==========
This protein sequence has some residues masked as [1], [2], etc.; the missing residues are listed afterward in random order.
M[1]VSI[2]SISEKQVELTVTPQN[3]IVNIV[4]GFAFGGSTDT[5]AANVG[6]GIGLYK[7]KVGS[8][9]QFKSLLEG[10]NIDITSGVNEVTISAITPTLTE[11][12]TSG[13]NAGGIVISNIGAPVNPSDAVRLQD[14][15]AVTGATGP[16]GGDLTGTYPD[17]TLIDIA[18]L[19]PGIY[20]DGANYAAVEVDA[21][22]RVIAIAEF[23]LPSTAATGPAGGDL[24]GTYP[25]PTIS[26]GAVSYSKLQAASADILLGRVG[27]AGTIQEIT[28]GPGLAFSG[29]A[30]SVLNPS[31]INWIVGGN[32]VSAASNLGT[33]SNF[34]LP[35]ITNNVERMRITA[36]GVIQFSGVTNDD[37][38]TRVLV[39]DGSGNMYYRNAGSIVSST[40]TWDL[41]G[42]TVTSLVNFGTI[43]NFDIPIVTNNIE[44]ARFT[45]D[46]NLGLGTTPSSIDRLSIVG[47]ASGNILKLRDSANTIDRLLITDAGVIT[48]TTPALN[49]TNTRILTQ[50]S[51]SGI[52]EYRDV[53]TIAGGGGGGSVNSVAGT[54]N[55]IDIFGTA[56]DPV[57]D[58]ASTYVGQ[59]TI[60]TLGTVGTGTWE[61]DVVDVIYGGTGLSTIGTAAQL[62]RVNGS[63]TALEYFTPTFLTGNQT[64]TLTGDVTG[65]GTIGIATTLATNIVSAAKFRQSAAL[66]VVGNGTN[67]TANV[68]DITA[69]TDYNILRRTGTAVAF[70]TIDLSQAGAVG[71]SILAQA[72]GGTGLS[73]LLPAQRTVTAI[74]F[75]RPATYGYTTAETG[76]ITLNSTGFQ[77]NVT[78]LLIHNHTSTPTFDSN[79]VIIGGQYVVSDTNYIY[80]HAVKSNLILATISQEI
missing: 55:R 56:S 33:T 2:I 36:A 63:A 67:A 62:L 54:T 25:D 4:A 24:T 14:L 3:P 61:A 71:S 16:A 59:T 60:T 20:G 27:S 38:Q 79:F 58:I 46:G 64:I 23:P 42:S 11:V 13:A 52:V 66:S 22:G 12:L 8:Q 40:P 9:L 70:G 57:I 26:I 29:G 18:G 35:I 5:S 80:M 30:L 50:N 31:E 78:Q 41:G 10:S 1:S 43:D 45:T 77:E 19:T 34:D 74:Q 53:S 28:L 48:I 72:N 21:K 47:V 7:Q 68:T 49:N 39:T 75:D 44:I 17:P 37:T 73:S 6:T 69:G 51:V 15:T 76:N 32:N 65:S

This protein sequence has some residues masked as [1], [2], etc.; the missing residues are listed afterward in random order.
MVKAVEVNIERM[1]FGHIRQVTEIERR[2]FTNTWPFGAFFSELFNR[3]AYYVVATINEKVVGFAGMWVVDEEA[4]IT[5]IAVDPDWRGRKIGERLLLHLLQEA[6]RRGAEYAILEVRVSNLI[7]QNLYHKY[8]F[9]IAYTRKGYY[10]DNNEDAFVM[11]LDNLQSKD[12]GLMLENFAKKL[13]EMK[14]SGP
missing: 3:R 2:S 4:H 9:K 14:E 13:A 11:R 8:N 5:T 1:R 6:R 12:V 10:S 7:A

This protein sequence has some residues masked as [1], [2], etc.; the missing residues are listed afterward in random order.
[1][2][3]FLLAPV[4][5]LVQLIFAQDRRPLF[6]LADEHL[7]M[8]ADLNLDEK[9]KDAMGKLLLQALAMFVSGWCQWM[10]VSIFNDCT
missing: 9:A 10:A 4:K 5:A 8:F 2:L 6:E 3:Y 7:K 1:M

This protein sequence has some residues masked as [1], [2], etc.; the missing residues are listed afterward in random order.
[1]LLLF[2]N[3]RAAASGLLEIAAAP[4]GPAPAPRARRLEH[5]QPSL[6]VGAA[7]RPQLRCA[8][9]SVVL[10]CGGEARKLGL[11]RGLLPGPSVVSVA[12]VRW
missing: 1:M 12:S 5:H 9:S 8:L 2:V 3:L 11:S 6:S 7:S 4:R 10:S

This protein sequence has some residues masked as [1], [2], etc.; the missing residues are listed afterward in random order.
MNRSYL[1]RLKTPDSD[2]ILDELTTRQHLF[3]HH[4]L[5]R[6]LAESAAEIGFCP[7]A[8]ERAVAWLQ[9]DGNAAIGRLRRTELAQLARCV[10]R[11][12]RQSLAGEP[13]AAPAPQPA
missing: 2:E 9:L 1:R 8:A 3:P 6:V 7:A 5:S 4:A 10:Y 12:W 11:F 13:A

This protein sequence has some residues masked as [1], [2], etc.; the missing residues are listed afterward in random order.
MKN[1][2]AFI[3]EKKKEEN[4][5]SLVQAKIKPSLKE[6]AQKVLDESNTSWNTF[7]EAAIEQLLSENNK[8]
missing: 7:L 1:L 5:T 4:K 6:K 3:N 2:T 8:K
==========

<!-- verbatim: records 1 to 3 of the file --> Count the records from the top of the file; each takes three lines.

This protein sequence has some residues masked as [1], [2], etc.; the missing residues are listed afterward in random order.
M[1]VSI[2]SISEKQVELTVTPQN[3]IVNIV[4]GFAFGGSTDT[5]AANVG[6]GIGLYK[7]KVGS[8][9]QFKSLLEG[10]NIDITSGVNEVTISAITPTLTE[11][12]TSG[13]NAGGIVISNIGAPVNPSDAVRLQD[14][15]AVTGATGP[16]GGDLTGTYPD[17]TLIDIA[18]L[19]PGIY[20]DGANYAAVEVDA[21][22]RVIAIAEF[23]LPSTAATGPAGGDL[24]GTYP[25]PTIS[26]GAVSYSKLQAASADILLGRVG[27]AGTIQEIT[28]GPGLAFSG[29]A[30]SVLNPS[31]INWIVGGN[32]VSAASNLGT[33]SNF[34]LP[35]ITNNVERMRITA[36]GVIQFSGVTNDD[37][38]TRVLV[39]DGSGNMYYRNAGSIVSST[40]TWDL[41]G[42]TVTSLVNFGTI[43]NFDIPIVTNNIE[44]ARFT[45]D[46]NLGLGTTPSSIDRLSIVG[47]ASGNILKLRDSANTIDRLLITDAGVIT[48]TTPALN[49]TNTRILTQ[50]S[51]SGI[52]EYRDV[53]TIAGGGGGGSVNSVAGT[54]N[55]IDIFGTA[56]DPV[57]D[58]ASTYVGQ[59]TI[60]TLGTVGTGTWE[61]DVVDVIYGGTGLSTIGTAAQL[62]RVNGS[63]TALEYFTPTFLTGNQT[64]TLTGDVTG[65]GTIGIATTLATNIVSAAKFRQSAAL[66]VVGNGTN[67]TANV[68]DITA[69]TDYNILRRTGTAVAF[70]TIDLSQAGAVG[71]SILAQA[72]GGTGLS[73]LLPAQRTVTAI[74]F[75]RPATYGYTTAETG[76]ITLNSTGFQ[77]NVT[78]LLIHNHTSTPTFDSN[79]VIIGGQYVVSDTNYIY[80]HAVKSNLILATISQEI
missing: 55:R 56:S 33:T 2:I 36:A 63:A 67:A 62:L 54:T 25:D 4:A 24:T 14:L 3:P 61:A 71:S 16:A 59:T 60:T 20:G 27:S 38:Q 79:F 58:I 46:G 64:I 23:P 42:S 11:V 13:A 52:V 66:S 22:G 12:L 8:Q 40:P 9:L 70:G 57:I 26:I 29:G 18:G 35:I 5:S 80:M 30:L 50:N 31:E 78:Q 41:G 10:S 1:S 43:D 45:T 77:E 19:T 34:D 74:Q 53:S 28:L 48:I 72:N 21:K 47:V 7:Q 68:T 49:N 39:T 75:D 44:I 17:P 37:T 73:S 6:T 69:G 51:V 15:T 76:N 32:N 65:S

This protein sequence has some residues masked as [1], [2], etc.; the missing residues are listed afterward in random order.
MVKAVEVNIERM[1]FGHIRQVTEIERR[2]FTNTWPFGAFFSELFNR[3]AYYVVATINEKVVGFAGMWVVDEEA[4]IT[5]IAVDPDWRGRKIGERLLLHLLQEA[6]RRGAEYAILEVRVSNLI[7]QNLYHKY[8]F[9]IAYTRKGYY[10]DNNEDAFVM[11]LDNLQSKD[12]GLMLENFAKKL[13]EMK[14]SGP
missing: 3:R 2:S 4:H 9:K 14:E 13:A 11:R 8:N 5:T 1:R 6:R 12:V 10:S 7:A

This protein sequence has some residues masked as [1], [2], etc.; the missing residues are listed afterward in random order.
[1][2][3]FLLAPV[4][5]LVQLIFAQDRRPLF[6]LADEHL[7]M[8]ADLNLDEK[9]KDAMGKLLLQALAMFVSGWCQWM[10]VSIFNDCT
missing: 9:A 10:A 4:K 5:A 8:F 2:L 6:E 3:Y 7:K 1:M